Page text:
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Andrew Tam

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What makes an idea spread? Duration? Quality? Loudness?

In my Bioelectricity class this week, we talked about the propagation of electrical signals in the body. In the body, cells transmit action potentials (or "spikes") which propogate along the cell membranes of electrically excitable cells like neurons and muscles. However, these action potentials are only produced if the stimulus is of long enough duration, or of high enough amplitude. If signals are too weak, they instead dissipate as they decay in time and space. I was wondering: is the same true of the real world? If news spreads rapidly, is this reason to believe that the news is of of good quality? Is the spread of news proportional to the quality of it?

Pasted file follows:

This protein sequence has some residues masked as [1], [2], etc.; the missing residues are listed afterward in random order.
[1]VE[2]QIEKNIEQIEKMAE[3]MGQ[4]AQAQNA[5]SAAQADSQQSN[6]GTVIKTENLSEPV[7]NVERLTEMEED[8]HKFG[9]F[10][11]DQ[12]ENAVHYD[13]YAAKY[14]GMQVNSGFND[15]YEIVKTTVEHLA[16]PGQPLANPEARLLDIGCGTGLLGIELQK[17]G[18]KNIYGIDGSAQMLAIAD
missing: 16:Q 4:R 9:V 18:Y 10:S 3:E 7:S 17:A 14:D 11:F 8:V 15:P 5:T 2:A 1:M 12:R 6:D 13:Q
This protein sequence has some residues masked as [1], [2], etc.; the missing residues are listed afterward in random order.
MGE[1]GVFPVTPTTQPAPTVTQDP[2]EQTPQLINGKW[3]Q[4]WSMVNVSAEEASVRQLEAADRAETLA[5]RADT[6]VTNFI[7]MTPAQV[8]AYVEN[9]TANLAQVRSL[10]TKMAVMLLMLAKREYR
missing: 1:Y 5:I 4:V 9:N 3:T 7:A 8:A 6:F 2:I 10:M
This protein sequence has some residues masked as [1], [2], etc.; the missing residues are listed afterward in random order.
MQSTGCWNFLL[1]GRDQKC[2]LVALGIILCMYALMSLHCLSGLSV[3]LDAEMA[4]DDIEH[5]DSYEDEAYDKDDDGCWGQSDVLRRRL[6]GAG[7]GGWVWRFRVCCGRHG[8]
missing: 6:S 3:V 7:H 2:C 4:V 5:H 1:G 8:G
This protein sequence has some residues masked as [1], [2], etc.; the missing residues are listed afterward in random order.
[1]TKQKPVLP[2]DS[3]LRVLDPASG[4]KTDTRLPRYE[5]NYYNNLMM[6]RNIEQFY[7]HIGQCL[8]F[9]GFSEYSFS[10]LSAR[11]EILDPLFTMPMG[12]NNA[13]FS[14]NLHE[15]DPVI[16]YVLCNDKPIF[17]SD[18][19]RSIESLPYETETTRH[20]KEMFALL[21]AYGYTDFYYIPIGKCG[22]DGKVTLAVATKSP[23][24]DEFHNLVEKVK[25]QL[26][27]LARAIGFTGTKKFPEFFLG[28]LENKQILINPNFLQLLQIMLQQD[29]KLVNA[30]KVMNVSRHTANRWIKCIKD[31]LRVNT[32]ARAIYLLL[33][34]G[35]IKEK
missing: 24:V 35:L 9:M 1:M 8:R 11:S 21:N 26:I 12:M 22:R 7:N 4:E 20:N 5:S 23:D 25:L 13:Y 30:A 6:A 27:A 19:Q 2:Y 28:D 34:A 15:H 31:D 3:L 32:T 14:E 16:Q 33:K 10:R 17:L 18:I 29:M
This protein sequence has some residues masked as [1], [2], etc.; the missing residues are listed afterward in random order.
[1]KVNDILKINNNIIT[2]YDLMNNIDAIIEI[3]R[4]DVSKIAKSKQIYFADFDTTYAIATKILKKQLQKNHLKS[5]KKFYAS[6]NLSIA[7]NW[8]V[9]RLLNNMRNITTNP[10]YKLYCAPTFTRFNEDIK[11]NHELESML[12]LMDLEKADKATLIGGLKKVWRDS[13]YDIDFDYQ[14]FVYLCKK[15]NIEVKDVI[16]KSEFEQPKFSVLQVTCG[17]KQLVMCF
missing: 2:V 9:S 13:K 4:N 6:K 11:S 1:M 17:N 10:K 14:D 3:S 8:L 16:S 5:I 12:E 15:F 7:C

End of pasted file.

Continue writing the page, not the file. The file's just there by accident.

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  • Feb 28 2012: I do like to believe that loudness and quality are relative. If it isn't intended for that particular neuron or muscle, then I doubt it would be loud or high quality enough.

    I believe this to be true in the real world also. If news hits me and I don't care about it or I can't do anything about it from where I am, then it wouldn't be as loud to me as it would be to someone who is nearer or someone who can do anything about it.

    If I were to move my finger, signals are sent to those particular muscles and even if they reach my muscles for moving my toes, it wouldn't move them because the signal wouldn't be loud enough.

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